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Build a Good Buddy System

Dana Cera

Onboarding Buddies Make Onboarding Better

You know by now that connecting your new hire with an onboarding buddy is critical to getting them up to speed. But what are the attributes of a good buddy and how do you choose them? Being a buddy involves more than a tour of the facilities and saying, “Well, if you have any questions, you know where to find me.” 

Tech companies have the most to gain from investing in a buddy program, and we have some tips for finding your best buddies.

First, the Buddy Must Be So Inclined

If a buddy doesn’t understand or enjoy teaching and supporting new hires, they’re not going to enjoy being a buddy. 

Secondly, they must have time—consistently and over a period of months. If every minute of their day is already spoken for, they're not going to be a useful resource.

And, perhaps most importantly, buddies need to have people skills. An engineer with 20 years of experience may have the knowledge but not the patience to show anyone the ropes. And the most creative engineer in the room may not know how to read a room. An ideal buddy understands what the new hire is expected to learn—and they have the interpersonal skills to help them learn it.

Set Up Buddies for Success

Once you’ve found the right buddy, empower them and equip them with the right tools. 

Rather than feel like they've been given extra work, buddies should see their role as an expansion of their leadership, training, and mentoring skills.

Provide an outline of expectations, define their role, and make a list of goals to meet at specific intervals. This will support both individuals throughout the transition.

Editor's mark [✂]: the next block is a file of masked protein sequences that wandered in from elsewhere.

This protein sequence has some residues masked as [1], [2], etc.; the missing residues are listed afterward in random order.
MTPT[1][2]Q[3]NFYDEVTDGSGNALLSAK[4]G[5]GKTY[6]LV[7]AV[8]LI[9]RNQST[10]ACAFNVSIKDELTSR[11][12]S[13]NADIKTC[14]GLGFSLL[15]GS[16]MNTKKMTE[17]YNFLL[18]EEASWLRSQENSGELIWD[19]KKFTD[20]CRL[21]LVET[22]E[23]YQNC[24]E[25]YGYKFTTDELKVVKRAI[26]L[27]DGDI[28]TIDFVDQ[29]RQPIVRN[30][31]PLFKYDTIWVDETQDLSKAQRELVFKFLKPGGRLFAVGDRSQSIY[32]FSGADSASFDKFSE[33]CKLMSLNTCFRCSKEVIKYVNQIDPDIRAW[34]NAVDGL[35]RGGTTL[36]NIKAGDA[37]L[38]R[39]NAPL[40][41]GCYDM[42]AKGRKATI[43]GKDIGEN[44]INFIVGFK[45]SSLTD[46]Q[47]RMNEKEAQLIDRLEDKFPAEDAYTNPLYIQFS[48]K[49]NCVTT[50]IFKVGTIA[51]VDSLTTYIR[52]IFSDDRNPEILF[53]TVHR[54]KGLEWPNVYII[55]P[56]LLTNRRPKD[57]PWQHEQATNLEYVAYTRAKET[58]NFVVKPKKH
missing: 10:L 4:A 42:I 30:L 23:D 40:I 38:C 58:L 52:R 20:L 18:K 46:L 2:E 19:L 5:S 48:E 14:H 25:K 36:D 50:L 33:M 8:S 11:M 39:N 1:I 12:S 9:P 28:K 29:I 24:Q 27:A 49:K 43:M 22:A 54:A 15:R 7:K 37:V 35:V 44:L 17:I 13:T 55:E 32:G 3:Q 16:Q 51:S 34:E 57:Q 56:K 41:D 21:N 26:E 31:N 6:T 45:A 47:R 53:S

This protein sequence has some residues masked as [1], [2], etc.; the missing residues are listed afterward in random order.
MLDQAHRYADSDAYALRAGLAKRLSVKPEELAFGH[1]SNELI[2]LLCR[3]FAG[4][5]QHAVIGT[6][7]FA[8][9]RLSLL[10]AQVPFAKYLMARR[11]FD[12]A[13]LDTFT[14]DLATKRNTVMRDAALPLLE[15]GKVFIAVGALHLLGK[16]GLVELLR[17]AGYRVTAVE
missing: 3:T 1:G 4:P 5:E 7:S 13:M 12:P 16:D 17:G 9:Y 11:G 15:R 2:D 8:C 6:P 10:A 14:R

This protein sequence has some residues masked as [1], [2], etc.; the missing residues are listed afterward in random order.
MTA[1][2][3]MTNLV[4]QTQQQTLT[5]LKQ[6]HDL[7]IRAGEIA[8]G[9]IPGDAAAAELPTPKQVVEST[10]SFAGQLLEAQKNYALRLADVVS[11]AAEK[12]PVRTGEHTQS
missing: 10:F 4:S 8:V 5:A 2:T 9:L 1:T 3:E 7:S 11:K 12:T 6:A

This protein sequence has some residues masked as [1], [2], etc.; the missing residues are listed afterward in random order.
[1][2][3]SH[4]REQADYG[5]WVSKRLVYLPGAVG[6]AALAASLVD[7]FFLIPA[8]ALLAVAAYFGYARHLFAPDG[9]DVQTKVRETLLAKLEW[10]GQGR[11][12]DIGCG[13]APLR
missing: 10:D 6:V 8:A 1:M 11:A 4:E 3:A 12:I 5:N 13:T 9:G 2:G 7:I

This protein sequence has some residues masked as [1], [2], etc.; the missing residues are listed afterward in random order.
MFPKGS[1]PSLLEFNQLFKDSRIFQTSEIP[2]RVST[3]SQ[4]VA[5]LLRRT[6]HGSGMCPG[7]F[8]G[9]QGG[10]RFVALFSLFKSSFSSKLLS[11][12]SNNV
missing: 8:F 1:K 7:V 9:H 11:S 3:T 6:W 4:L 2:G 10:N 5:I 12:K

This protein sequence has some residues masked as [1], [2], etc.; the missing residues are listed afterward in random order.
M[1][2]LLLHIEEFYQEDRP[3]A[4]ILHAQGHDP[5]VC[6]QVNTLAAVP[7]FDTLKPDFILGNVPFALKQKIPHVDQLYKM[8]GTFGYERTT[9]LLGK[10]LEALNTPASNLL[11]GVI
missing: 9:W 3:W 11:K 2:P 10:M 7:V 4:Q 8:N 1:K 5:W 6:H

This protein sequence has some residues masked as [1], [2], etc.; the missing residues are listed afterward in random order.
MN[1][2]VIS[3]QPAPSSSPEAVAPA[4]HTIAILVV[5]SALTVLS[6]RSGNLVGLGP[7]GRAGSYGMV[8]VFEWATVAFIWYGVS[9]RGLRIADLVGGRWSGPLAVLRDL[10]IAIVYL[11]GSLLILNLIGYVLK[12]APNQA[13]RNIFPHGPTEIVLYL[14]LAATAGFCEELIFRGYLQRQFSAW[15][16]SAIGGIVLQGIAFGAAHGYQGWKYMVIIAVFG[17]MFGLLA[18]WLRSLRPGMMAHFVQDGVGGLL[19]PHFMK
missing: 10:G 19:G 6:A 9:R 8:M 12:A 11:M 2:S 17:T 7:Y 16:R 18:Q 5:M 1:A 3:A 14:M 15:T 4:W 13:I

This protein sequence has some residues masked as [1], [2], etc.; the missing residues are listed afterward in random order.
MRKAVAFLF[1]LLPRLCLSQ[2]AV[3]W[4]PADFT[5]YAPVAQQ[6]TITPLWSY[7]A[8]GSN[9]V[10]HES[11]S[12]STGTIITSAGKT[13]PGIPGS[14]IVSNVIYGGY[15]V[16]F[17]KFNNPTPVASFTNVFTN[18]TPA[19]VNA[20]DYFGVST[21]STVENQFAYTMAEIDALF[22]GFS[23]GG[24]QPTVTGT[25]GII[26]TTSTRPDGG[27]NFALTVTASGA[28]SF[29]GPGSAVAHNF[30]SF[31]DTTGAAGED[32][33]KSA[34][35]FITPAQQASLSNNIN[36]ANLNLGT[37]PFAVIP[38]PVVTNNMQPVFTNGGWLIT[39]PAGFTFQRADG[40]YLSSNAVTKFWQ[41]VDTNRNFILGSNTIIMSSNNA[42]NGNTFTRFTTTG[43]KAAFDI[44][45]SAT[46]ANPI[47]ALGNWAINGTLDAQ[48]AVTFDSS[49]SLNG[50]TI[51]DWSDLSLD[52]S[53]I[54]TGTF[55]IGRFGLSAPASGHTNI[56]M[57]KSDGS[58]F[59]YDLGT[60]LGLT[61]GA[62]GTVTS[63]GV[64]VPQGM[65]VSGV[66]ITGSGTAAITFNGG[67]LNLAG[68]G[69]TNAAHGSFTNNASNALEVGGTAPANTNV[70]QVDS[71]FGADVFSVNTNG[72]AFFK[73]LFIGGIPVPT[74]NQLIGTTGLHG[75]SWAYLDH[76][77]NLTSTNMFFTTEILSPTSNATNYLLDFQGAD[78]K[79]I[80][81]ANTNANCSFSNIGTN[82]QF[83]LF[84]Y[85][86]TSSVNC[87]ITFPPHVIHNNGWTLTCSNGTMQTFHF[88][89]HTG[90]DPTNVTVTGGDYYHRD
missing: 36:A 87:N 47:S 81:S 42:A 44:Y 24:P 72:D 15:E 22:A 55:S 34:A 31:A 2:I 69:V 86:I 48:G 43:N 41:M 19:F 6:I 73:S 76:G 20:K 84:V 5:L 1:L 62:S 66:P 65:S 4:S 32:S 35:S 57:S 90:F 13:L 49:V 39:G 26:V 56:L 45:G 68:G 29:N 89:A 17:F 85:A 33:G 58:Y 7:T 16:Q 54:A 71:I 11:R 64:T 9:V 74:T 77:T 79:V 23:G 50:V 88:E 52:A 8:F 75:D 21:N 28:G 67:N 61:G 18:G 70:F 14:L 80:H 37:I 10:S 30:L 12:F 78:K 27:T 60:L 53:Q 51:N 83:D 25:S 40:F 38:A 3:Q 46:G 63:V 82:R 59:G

Create a framework for evaluating your buddy system going forward, because continual process improvement applies here too. 

Techniques and best practices will help with training, but buddies don’t just convey knowledge. They provide context, details that make an engineering team unique—what can take months or even years to obtain, answering questions like:

  • What are the team’s workflows and processes? 
  • How can the new hire acclimate to the company culture? 
  • How can they excel when they’re learning their jobs and everyone’s names? 
  • How does the team communicate within their team and among other departments?

Productivity increases when a team believes their own membership is worthwhile, so here’s one more pro-tip for you: Get the whole team on board when bringing new hires into the fold. If the team fosters a sense of belonging, everyone is creating the workplace they want to be in—and stay in.

Bringing in new members doesn’t have to cause a strain. It can be the beginning of a beautiful working relationship. 

Facilitate buddy relationships with eddy, the frictionless way to hire and onboard software engineers!

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